Tag:Blue Jays
Posted on: December 23, 2009 3:32 pm
Edited on: December 23, 2009 3:33 pm

Trading 'the guy who's not Lincecum'

Brandon Morrow is a talented 25-year-old pitcher.

He's also "the guy the Mariners drafted when they should have taken Tim Lincecum."

Some labels you just can't shake. Maybe now that the Mariners have sent Morrow to Toronto for Brandon League and Johermyn Chavez (great name, huh?), Morrow will get out from under this one. And maybe, after two years in which the Mariners couldn't seem to figure out if he's a starter or a closer, Morrow will develop into one (with Toronto, he'll start out as a starter).

But for one final time, let's think back to what the Mariners did in June 2006, because it symbolizes how much things went wrong in the Bill Bavasi regime, almost as much as the Erik Bedard trade does.
Lincecum was pitching across town at the University of Washington. If any team should have realized what he was and what he might become, it was the Mariners. Seattle had the sixth pick in that June's draft.

The Mariners weren't the only team to pass on Lincecum, who went to the Giants with the 10th pick. But the Mariners were the team that should have been most familiar with him.

It only made matters worse that the M's used their pick on another college right-hander, another Pac-10 right-hander -- Morrow, from the University of California. He was in the big leagues the following year, but in parts of three seasons he's just 8-12 with 16 saves.

Morrow has shown some promise. Lincecum has back-to-back Cy Youngs.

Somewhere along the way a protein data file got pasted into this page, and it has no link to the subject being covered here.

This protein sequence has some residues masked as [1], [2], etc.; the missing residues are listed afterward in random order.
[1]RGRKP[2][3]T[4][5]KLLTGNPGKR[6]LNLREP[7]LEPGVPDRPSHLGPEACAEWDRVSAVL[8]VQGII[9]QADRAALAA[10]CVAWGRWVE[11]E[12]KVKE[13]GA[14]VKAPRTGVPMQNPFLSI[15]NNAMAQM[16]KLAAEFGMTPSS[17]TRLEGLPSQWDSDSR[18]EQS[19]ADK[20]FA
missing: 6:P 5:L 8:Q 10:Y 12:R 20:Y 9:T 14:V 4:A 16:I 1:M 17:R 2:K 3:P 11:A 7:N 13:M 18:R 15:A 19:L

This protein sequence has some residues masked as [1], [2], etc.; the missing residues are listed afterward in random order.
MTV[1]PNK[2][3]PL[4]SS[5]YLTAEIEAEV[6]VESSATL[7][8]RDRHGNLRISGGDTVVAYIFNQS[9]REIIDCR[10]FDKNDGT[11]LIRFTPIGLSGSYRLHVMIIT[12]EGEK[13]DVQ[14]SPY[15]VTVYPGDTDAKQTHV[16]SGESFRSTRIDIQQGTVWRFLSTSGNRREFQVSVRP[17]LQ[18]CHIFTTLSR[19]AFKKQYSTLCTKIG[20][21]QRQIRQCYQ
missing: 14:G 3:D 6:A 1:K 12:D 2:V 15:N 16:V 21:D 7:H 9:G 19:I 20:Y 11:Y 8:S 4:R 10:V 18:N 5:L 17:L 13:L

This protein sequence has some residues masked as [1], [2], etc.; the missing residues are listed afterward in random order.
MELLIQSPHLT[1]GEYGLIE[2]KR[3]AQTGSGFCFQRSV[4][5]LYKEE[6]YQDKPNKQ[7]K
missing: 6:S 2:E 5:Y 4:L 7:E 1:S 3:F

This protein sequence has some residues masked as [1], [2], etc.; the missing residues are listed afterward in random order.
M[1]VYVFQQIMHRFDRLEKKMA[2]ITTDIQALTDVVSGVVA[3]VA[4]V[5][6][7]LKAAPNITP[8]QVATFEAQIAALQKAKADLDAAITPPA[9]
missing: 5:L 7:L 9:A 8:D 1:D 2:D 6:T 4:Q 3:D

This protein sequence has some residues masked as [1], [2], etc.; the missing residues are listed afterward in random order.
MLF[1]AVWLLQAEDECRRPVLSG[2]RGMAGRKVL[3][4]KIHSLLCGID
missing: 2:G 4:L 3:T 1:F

And, we promise, that's the last time we'll bring it up -- at least until Morrow wins a Cy Young, or League helps the Mariners to the World Series, or Johermyn Chavez (whose first name is sometimes spelled Yohermyn) becomes an MVP.

Category: MLB
Posted on: December 14, 2009 4:09 pm
Edited on: December 15, 2009 10:54 am

Halladay to Phils, Lee to M's close

A three-team blockbuster that would send Roy Halladay to the Phillies and Cliff Lee to the Mariners is nearly complete, CBSSports.com has confirmed.

A few final details are still to be finalized, but Halladay is expected to sign a contract extension that will pay him about $60 million for three years, with vesting options beyond that. The Phillies will send three prospects to the Blue Jays in exchange for Halladay, including pitcher Kyle Drabek and outfielder Michael Taylor. They will receive three prospects from the Mariners in exchange for Lee, including pitcher Phillippe Aumont.

The Phillies have aggressively pursued Halladay since July, when they couldn't come to an agreement with the Blue Jays and instead acquired Lee from the Indians. The Blue Jays have changed general managers since then, and the new regime went to last week's winter meetings eager to deal Halladay and get younger players in return.

The Jays' desire for young talent made a trade with Philadelphia complicated, and the Phillies' payroll constraints made it even more difficult. It's believed that the Phillies couldn't fit both Halladay and Lee into their 2010 payroll, so to acquire Halladay they also needed to make the deal to trade Lee.

Halladay and Lee are both Cy Young winners, and between them they have three 20-win seasons (two by Halladay).

The Mariners had hoped to add a top-level starter to a rotation that already includes Cy Young runner-up Felix Hernandez. They had been talking to free agent John Lackey, but with Lackey headed to the Red Sox, they were able to shift their focus and agree to the deal for Lee.

Posted on: October 20, 2009 4:07 pm

'The stadium was shaking'

PHILADELPHIA -- The Phillies won the World Series at Citizens Bank Park last October.

People who work here say it was louder Monday night.

"The stadium was shaking" after Jimmy Rollins' game-winning double, one stadium worker told me on my way into the park for today's workout day. "It was so loud I couldn't hear the guy next to me."

The Phillies had some big moments last October, and they won the World Series at home. But no single moment from 2008 compares to Rollins' double off Dodgers closer Jonathan Broxton in the ninth inning Monday. The Matt Stairs home run off Broxton would come close, but that silenced the crowd at Dodger Stadium.